Dear Auckland Drivers,
I am one of you and I’m a regular bicycle commuter. For the last few years a bicycle has been my most regular method of traveling the 12km between my home and work. I do the trip in all weather, but the fact that I’m a guy on a bike doesn’t define me. I am also a husband, father, son, brother, nephew, friend to many, and a work colleague. I’m a Christian Minister and I serve an organisation working to help the world’s poorest. These things make me who I am more than the fact that a bicycle is one of my chosen modes of transport.
I want you to know that I listen to you on radio talkback and I read the comments you leave at online news articles, on Facebook pages, and on blogs, and many of you scare me. You also scare me on the road.
Before I get into that though, let me tell you why I ride a bicycle to and from work. I like to think I’m a conscientious citizen. We live in a city with traffic problems where many of us have to sit in our cars in lines of slowly moving vehicles regularly – I’ve done it often, I know that frustration. We live in a world where we need to be carefully considering our treatment of the environment so people like my seven year old daughter (that’s her with me in the image a while ago, after we painted each other’s faces… I was supposed to be one of the 101 Dalmatians) aren’t left swimming in the squalor we might leave behind. We also live in our wonderful nation that has, like the rest of the world, come out of a recession that occurred because of financial irresponsibility and because of that, we live in a nation where long term saving has been encouraged. Alongside that, we live in a city with an extremely high cost of living. To top it all off, we live in a nation with a growing obesity problem and the cost of that to us, the taxpayers, is only going to increase.
In response to all of that I choose to ride a bicycle. You see, our city is growing fast and no matter how many big highways we build, they’re not going to solve congestion problems – we need other solutions and so I choose to be part of the solution by being one less car on the road during that morning and evening commute most of us have to do. Doing so means I’m not sitting in front of you in a car and I’m causing 1000 times less wear and tear on those roads that cost so much to build and maintain.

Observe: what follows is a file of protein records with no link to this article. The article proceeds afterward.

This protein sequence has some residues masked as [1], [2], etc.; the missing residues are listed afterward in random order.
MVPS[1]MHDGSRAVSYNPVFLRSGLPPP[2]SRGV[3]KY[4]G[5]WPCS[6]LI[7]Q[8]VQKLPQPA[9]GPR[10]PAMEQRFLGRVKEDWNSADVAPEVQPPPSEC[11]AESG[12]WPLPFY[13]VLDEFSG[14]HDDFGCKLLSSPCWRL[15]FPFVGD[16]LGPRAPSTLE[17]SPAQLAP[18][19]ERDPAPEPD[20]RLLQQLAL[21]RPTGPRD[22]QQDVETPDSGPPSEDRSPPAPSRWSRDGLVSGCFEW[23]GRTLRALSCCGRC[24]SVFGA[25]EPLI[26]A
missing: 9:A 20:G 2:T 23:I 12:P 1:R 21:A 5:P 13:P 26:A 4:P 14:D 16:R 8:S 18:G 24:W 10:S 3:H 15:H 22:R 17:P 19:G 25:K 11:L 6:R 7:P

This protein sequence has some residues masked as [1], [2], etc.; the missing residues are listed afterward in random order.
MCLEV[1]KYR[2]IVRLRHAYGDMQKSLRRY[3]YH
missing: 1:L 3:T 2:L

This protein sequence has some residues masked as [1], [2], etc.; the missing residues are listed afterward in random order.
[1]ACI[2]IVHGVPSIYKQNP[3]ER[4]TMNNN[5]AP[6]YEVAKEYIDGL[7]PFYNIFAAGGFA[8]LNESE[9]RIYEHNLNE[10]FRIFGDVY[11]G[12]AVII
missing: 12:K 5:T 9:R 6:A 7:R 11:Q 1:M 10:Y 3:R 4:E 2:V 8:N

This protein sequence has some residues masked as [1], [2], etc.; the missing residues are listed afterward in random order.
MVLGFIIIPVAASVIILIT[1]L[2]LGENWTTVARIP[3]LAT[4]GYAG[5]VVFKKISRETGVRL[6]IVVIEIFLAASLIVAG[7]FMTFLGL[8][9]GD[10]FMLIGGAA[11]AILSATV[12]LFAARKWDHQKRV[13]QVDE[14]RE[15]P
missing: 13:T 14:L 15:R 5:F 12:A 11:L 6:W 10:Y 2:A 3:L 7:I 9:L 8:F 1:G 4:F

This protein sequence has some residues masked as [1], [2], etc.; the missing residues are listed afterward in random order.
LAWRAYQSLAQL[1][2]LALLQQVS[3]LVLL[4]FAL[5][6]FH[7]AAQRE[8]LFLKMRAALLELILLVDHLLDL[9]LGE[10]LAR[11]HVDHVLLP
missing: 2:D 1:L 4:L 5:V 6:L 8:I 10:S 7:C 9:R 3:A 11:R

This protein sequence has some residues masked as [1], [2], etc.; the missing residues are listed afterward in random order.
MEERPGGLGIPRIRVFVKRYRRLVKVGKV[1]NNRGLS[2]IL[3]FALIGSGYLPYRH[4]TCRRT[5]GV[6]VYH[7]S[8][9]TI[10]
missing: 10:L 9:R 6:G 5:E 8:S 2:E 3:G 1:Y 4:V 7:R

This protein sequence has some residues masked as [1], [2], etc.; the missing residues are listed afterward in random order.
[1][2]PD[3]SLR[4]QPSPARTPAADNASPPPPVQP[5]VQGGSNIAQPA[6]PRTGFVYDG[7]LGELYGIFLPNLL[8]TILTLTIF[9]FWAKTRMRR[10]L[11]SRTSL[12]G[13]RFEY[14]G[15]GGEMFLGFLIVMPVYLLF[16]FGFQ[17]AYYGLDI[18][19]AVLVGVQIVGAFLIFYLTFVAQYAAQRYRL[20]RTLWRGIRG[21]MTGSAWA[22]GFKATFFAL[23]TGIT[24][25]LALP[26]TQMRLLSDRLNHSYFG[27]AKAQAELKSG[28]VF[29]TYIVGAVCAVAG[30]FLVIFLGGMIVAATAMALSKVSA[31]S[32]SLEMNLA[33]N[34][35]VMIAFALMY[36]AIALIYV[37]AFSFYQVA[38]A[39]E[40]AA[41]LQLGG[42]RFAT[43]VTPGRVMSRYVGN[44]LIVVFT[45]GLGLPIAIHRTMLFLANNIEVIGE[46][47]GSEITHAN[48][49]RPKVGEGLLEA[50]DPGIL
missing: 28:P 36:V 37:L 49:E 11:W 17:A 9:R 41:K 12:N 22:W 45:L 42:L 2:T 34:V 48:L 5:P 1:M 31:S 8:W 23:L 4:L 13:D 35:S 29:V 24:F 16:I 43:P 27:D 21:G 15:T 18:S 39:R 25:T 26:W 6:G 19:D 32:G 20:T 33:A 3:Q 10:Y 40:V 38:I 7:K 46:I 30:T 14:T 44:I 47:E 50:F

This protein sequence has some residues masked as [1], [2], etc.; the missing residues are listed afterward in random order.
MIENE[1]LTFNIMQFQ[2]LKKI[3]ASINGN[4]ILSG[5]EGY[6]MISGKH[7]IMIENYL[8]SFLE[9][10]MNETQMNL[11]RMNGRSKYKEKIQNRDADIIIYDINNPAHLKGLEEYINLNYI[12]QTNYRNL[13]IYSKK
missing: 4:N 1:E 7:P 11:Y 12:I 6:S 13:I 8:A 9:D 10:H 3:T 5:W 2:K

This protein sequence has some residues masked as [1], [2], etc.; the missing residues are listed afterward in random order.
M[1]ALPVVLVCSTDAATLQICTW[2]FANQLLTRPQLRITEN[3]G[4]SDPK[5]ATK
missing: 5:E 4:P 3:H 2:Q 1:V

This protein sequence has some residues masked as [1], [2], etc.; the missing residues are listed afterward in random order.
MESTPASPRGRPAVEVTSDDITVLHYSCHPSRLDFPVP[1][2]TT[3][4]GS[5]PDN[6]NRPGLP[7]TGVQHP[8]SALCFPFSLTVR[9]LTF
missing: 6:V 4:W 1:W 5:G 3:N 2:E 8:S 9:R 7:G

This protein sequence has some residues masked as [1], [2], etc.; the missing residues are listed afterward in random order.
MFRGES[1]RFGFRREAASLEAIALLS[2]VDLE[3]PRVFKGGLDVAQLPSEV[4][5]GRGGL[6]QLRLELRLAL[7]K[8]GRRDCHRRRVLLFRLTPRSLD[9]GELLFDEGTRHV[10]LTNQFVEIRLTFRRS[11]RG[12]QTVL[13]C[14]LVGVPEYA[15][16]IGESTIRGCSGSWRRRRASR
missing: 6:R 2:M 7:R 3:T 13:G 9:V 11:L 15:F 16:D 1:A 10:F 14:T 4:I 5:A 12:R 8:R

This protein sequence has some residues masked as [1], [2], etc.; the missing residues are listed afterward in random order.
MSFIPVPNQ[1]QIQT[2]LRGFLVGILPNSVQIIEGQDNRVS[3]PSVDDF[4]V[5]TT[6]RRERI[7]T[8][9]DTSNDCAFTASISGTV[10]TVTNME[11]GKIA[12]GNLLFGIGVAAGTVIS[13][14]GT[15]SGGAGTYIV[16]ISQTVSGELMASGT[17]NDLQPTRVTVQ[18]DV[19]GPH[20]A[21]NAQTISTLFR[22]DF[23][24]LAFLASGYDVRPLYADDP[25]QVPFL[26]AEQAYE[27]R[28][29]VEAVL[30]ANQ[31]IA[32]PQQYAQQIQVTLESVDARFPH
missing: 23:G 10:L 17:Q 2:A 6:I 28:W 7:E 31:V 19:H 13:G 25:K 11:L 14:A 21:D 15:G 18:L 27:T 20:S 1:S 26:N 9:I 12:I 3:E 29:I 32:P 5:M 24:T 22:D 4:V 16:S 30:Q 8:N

When I ride my bike I’m not burning fossil fuels that are needed over and over again to keep my car running and my bike has far less material involved in its construction than any car so the environmental impact of its construction and eventual disposal are far less than the average vehicle. Hence, hopefully, my environmental impact in the long run is less and I may have contributed just a little bit to a cleaner world for my daughter.
Riding my bike saves my family money. By not running a second car at this point in our lives frees up money that we can save. We’re not big earners but we save well. We don’t get any government assistance and as long as circumstances allow, we plan to never use it. Me riding a bike helps maintain our financial security and self reliance. My main bike is second hand and cost a few hundred dollars. It’s not an expensive road bike. I maintain it cheaply. I’m not a cyclist who has spent multi-thousands on a bike, though it shouldn’t matter if I did, it would still be cheaper over the long haul than another car. We manage our finances carefully and are setting ourselves up for retirement so we won’t need to be a burden on anybody else.
Pedaling away on a bicycle most days also keeps me fit and healthy. I’m not a dedicated, lycra clad, cycling devotee out doing long trainings most days (I admire those that do) so they can compete at a high level, but my commute does my body wonders. I don’t want to be a burden on our health sector in the long run and riding my bike helps me achieve that. I have a desk job so if I didn’t have the bike ride, my life would lack regular exercise as I’m too lazy for gyms and can’t motivate myself to run when there isn’t a good reason for it. Biking gets me somewhere. The bottom line is that without the bike commute to and from work I’d probably get overweight and that would have a cost not just for me, but you also.
Hopefully you can see I’m trying to do something good for myself, my family, our city, and therefore I’m trying to do something good for you. I have that in mind when I’m riding on the road where I legally have to be. I ride very cautiously and do my best not be a nuisance and to stay out of your way. Sometimes I can’t avoid it and sometimes it’s safer for both of us, mostly at intersections or when passing parked vehicles, for me to get in your way and to take a whole lane for a moment. The bottom line though, is that no matter how cautious I am and no matter what I wear, my daily commute is dangerous, but I continue with it because I want to make a difference.